So, whilst the Bluetones are indubitably much loved by their loyal fanbase, the crowd is very noticeably thinner and smaller than it is for Sleeper.Only the die-hards, it seems, are here for the Bluetones. Thety put on a spirited if perfunctory performance - almost as if they already know before they have taken the stage, that they've been beaten into second place. And whilst most of the hits are present and correct, the level of anticipation is nowhere near as high. Aside from the undeniable pop genius of "Slight Return" and the standalone single of "Marblehead Johnson" (which iw an obscure reference to Bill Hicks) the rest of their set lacks the sparkle, the joie de vive that Sleeper brought to theirs. The Bluetones ply their trade doggedly, and enthusiastically, but knowingly having been pipped to the post.

Ultimately, this a nostalgia trip - one filled with great songs that are much loved , bands that have been much missed and not seen in decades, all wrapped up in a good value for money ticket price and almost a full days worth of entertainment. As deals go, its a bargain. Just two of these together on one bill would probably put you back 30 nowadays, and for a few quid more you get triple the number of bands. As gigs go - it is excellent value for money, with a damn fine set of top notch bands from those heady years. And you know something? At this price it is pretty much unmissably good value.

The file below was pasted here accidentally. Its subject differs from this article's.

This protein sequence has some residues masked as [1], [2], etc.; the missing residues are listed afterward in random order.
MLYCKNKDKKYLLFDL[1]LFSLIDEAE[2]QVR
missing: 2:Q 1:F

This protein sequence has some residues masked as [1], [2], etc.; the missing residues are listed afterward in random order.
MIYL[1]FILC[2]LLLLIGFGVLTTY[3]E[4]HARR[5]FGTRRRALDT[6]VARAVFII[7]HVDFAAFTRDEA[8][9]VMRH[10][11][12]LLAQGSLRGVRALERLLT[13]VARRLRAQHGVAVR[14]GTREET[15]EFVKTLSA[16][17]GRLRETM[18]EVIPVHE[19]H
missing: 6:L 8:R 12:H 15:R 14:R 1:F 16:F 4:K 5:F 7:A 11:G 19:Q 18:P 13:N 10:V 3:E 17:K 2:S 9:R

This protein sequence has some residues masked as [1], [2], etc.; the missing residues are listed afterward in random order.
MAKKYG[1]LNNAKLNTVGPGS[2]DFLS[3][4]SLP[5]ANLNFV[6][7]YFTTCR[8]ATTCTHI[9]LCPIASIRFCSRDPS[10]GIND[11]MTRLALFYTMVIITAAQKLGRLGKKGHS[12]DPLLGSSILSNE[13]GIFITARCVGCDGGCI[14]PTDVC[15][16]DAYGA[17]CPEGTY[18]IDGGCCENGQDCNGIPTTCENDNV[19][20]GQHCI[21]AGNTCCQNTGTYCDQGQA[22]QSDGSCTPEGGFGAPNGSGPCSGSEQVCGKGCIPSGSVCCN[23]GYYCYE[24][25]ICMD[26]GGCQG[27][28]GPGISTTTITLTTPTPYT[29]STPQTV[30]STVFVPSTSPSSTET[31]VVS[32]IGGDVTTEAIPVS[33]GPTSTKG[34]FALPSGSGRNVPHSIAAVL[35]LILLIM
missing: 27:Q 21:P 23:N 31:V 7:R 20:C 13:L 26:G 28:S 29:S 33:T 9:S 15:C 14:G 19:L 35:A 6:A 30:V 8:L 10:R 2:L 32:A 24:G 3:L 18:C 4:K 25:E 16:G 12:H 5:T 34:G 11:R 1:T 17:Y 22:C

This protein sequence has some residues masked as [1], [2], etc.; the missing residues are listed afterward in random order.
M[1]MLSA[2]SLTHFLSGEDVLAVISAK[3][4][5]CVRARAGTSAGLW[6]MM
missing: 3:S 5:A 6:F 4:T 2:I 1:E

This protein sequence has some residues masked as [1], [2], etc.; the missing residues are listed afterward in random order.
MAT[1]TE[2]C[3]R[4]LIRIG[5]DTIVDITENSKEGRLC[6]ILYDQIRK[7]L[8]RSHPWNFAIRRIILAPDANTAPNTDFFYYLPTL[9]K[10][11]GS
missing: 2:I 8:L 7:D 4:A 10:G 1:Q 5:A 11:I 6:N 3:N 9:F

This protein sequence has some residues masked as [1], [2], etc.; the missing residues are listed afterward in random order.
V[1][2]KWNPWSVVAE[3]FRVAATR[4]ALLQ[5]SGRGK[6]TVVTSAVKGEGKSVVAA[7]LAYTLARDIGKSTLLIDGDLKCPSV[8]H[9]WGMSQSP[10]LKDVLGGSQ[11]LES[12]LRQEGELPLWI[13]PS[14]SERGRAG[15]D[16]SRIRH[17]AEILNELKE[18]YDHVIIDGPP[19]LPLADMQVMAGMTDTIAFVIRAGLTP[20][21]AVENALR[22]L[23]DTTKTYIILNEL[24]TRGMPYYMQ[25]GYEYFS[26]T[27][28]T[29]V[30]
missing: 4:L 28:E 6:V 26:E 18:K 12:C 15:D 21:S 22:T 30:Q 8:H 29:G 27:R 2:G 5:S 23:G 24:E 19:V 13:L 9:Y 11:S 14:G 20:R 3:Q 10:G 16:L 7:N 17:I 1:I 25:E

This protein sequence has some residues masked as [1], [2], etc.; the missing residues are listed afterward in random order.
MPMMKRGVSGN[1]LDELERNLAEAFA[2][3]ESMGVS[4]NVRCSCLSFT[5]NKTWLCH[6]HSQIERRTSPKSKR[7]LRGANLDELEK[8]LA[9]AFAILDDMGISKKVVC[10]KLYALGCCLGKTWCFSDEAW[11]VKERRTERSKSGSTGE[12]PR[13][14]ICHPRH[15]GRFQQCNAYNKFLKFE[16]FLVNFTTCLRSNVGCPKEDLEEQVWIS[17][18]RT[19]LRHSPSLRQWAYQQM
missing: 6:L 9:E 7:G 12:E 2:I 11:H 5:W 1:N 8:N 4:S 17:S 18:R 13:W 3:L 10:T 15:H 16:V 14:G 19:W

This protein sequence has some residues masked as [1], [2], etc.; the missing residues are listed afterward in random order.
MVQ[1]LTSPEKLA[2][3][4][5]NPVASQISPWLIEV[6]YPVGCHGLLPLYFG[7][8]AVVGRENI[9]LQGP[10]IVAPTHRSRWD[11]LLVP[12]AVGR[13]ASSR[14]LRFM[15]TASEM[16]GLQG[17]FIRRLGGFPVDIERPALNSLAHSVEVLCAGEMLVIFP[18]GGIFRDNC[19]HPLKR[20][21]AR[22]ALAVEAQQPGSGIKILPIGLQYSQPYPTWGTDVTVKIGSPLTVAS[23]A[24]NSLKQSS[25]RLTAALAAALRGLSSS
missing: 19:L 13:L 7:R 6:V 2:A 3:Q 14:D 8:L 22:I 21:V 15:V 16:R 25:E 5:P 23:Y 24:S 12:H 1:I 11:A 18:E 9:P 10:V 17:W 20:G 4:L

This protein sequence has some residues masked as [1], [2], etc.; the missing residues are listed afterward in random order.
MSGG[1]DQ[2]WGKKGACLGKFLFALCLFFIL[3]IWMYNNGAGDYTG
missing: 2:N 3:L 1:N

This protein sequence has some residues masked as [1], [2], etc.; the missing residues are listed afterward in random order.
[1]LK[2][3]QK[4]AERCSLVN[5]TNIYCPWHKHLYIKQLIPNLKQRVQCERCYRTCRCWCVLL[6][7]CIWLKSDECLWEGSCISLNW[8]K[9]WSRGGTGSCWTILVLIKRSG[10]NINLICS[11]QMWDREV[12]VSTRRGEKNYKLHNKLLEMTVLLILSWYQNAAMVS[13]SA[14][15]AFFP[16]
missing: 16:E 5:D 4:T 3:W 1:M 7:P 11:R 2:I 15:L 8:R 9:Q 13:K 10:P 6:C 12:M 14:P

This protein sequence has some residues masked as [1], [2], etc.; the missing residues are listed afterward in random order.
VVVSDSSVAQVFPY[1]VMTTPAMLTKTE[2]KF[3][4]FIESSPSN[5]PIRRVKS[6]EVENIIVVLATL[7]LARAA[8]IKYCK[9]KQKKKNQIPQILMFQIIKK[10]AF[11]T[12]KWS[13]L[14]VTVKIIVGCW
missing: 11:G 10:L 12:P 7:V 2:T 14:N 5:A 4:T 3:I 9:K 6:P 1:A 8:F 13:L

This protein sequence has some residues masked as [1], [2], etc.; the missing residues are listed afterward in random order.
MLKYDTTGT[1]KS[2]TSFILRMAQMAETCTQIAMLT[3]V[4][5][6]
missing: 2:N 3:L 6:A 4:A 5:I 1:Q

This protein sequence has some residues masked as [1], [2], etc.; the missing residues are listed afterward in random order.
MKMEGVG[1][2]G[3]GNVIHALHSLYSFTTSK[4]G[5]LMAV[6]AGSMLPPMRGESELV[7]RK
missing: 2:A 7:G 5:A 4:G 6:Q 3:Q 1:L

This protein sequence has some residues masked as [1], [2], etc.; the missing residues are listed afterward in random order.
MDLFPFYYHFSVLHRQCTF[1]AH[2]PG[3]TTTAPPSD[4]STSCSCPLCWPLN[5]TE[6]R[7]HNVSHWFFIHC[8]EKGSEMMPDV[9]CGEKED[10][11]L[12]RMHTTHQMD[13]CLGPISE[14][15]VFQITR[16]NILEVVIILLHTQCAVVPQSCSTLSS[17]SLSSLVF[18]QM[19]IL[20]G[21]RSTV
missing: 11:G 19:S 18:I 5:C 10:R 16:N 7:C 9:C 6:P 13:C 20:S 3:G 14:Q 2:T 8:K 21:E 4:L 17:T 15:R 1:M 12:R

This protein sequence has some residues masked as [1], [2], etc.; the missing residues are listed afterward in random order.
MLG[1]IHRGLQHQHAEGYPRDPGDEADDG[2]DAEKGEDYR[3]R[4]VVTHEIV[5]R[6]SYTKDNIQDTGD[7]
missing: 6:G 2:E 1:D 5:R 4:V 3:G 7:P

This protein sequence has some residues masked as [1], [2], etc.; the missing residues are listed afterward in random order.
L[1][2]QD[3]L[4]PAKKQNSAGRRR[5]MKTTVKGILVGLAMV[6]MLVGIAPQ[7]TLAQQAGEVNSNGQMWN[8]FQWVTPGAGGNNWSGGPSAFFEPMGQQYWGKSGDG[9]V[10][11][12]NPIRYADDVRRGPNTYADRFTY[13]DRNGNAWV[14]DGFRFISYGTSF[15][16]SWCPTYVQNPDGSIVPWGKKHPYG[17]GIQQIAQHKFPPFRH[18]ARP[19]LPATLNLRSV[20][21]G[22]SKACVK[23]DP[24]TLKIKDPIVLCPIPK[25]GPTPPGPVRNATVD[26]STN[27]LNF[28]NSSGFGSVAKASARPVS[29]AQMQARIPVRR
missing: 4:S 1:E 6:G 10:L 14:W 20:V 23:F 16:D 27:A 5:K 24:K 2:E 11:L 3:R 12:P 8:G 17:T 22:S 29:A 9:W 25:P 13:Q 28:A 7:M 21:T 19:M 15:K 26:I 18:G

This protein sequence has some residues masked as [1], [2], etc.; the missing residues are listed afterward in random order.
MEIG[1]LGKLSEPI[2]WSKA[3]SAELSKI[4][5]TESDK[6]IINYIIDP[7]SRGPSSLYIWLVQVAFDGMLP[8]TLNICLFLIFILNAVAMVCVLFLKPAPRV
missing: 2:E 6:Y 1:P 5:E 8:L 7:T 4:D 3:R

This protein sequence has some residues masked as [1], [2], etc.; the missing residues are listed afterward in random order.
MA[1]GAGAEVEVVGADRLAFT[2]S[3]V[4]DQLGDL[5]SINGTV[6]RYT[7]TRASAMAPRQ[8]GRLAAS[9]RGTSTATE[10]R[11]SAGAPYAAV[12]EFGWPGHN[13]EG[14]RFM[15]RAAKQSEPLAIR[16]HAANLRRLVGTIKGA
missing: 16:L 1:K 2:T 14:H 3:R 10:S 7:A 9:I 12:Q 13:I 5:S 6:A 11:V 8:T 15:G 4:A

I don't know who they are going to get for next year, even if there is a next year, But I will be watching with great interest,,, because tonight was the best night I've been out to in a long, LONG time They always say if you can remember it, you weren't there. Well, I was there in the nineties, and if you don't not remember the nineties, don't worry. This is the decade in a day. You'd never be able to tell the difference.